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26 Dec 2021
NASA Launches $9 Billion Infrared Telescope to Capture the Light from Beginning of Creation
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NASA's James Webb Space Telescope is opening a new era of astronomy. The telescope is built to give the world its first glimpse of the universe as it existed when the earliest galaxies formed. The telescope was launched by rocket early Saturday on Christmas Day from the northeastern coast of South America. The telescope will seek out the faint light from the first stars and galaxies, providing a glimpse into cosmic creation.
The revolutionary $9 billion infrared telescope, described by NASA as the premiere space-science observatory of the next decade, was carried aloft inside the cargo bay of an Ariane 5 rocket that blasted off at about 7:20 a.m. EST (1220 GMT) from the European Space Agency's (ESA) launch base in French Guiana, Reuters reported.
A NASA commentator said as the two-stage launch vehicle, "From a tropical rain forest to the edge of time itself, James Webb begins a voyage back to the birth of the universe.”
After a 27-minute, hypersonic ride into space, the 14,000-pound instrument was released from the upper stage of the French-built rocket about 865 miles above the Earth, and should gradually unfurl to nearly the size of a tennis court over the next 13 days as it sails onward on its own. Live video captured by a camera mounted on the rocket's upper stage showed the Webb gliding gently away after it was jettisoned, drawing cheers and applause from jubilant flight engineers in the mission control center, Reuters added in the report.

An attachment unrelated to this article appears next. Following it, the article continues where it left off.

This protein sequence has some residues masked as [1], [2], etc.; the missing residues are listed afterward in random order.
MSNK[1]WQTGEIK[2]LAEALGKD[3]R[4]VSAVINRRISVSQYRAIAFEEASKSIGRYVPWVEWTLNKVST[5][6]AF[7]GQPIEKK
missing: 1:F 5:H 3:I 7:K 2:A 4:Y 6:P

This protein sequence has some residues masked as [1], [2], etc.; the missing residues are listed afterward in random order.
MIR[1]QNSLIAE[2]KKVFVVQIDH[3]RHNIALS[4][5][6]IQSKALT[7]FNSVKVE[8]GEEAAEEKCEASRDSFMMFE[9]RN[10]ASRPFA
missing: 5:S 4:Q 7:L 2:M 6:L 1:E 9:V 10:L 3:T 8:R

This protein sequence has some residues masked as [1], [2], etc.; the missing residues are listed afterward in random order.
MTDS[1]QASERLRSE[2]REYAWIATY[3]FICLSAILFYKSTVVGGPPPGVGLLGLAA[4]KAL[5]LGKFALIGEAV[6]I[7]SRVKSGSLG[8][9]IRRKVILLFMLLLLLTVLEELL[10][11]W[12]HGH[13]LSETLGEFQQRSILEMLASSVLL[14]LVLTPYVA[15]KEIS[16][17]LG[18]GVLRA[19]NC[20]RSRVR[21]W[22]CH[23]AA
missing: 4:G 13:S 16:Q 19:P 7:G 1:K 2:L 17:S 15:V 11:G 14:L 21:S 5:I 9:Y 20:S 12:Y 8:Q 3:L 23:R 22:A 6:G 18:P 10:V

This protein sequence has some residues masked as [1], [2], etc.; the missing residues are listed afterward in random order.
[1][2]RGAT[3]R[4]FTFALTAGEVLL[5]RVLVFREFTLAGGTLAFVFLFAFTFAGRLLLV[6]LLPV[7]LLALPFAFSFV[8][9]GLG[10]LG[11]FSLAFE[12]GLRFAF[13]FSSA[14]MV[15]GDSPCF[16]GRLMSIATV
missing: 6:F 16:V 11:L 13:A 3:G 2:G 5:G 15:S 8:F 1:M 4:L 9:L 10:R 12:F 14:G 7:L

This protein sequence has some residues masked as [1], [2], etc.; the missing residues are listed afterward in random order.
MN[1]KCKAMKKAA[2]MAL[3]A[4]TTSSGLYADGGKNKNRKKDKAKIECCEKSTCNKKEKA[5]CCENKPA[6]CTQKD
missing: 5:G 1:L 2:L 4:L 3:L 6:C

Coasting through space for two more weeks, the Webb telescope will reach its destination in solar orbit 1 million miles from Earth or about four times farther away than the moon. And Webb's special orbital path will keep it in constant alignment with the Earth as the planet and telescope circle the sun in tandem.
By comparison, Webb's 30-year-old predecessor, the Hubble Space Telescope, orbits the Earth from 340 miles away, passing in and out of the planet's shadow every 90 minutes. Named after the man who oversaw NASA through most of its formative decade of the 1960s, Webb is about 100 times more sensitive than Hubble and is expected to transform scientists' understanding of the universe and our place in it.
NASA Administrator Bill Nelson, striking a spiritual tone as he addressed the launch webcast by video link, quoted the Bible and hailed the new telescope as a "time machine" that will "capture the light from the very beginning of the creation."
©Photo: JODY AMIET/AFP via Getty Images